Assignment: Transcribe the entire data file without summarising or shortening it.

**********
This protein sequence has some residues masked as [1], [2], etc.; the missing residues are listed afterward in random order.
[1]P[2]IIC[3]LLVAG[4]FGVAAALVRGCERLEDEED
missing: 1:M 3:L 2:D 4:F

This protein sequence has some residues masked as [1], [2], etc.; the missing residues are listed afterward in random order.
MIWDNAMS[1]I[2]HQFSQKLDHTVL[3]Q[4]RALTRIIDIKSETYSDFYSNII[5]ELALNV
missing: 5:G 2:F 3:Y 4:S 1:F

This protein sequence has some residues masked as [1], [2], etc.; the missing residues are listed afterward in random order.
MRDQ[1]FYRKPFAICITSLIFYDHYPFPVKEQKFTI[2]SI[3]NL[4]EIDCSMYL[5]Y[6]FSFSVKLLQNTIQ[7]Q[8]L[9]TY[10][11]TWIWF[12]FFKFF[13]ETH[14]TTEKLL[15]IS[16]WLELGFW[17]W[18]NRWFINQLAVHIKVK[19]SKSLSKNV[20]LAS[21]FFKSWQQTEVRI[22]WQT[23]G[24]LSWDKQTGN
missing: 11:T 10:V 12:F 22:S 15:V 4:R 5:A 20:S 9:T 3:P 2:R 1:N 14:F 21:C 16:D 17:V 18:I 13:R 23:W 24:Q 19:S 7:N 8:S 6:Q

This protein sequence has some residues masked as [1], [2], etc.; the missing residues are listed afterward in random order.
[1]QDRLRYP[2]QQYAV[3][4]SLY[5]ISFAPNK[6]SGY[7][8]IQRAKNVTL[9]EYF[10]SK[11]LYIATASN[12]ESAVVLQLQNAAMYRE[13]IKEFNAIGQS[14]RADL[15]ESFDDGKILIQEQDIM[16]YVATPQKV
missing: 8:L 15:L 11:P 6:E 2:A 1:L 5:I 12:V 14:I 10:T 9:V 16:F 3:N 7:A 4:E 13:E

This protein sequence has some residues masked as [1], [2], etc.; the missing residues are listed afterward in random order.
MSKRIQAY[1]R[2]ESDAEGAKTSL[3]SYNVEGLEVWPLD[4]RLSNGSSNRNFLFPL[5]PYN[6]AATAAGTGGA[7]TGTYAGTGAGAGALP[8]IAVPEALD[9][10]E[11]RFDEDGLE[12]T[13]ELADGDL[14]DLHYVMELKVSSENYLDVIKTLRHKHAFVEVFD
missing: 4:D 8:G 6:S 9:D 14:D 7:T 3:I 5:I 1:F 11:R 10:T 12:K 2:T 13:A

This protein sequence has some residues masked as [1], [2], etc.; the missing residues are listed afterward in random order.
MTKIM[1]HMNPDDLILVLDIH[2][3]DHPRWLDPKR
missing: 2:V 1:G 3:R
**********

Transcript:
This protein sequence has some residues masked as [1], [2], etc.; the missing residues are listed afterward in random order.
[1]P[2]IIC[3]LLVAG[4]FGVAAALVRGCERLEDEED
missing: 1:M 3:L 2:D 4:F

This protein sequence has some residues masked as [1], [2], etc.; the missing residues are listed afterward in random order.
MIWDNAMS[1]I[2]HQFSQKLDHTVL[3]Q[4]RALTRIIDIKSETYSDFYSNII[5]ELALNV
missing: 5:G 2:F 3:Y 4:S 1:F

This protein sequence has some residues masked as [1], [2], etc.; the missing residues are listed afterward in random order.
MRDQ[1]FYRKPFAICITSLIFYDHYPFPVKEQKFTI[2]SI[3]NL[4]EIDCSMYL[5]Y[6]FSFSVKLLQNTIQ[7]Q[8]L[9]TY[10][11]TWIWF[12]FFKFF[13]ETH[14]TTEKLL[15]IS[16]WLELGFW[17]W[18]NRWFINQLAVHIKVK[19]SKSLSKNV[20]LAS[21]FFKSWQQTEVRI[22]WQT[23]G[24]LSWDKQTGN
missing: 11:T 10:V 12:F 22:S 15:V 4:R 5:A 20:S 9:T 3:P 2:R 1:N 14:F 21:C 16:D 17:V 18:I 13:R 23:W 24:Q 19:S 7:N 8:S 6:Q

This protein sequence has some residues masked as [1], [2], etc.; the missing residues are listed afterward in random order.
[1]QDRLRYP[2]QQYAV[3][4]SLY[5]ISFAPNK[6]SGY[7][8]IQRAKNVTL[9]EYF[10]SK[11]LYIATASN[12]ESAVVLQLQNAAMYRE[13]IKEFNAIGQS[14]RADL[15]ESFDDGKILIQEQDIM[16]YVATPQKV
missing: 8:L 15:L 11:P 6:E 2:A 1:L 5:I 12:V 14:I 10:T 9:V 16:F 3:N 7:A 4:E 13:E

This protein sequence has some residues masked as [1], [2], etc.; the missing residues are listed afterward in random order.
MSKRIQAY[1]R[2]ESDAEGAKTSL[3]SYNVEGLEVWPLD[4]RLSNGSSNRNFLFPL[5]PYN[6]AATAAGTGGA[7]TGTYAGTGAGAGALP[8]IAVPEALD[9][10]E[11]RFDEDGLE[12]T[13]ELADGDL[14]DLHYVMELKVSSENYLDVIKTLRHKHAFVEVFD
missing: 4:D 8:G 6:S 9:D 14:D 7:T 3:I 5:I 1:F 11:R 10:T 12:K 2:T 13:A

This protein sequence has some residues masked as [1], [2], etc.; the missing residues are listed afterward in random order.
MTKIM[1]HMNPDDLILVLDIH[2][3]DHPRWLDPKR
missing: 2:V 1:G 3:R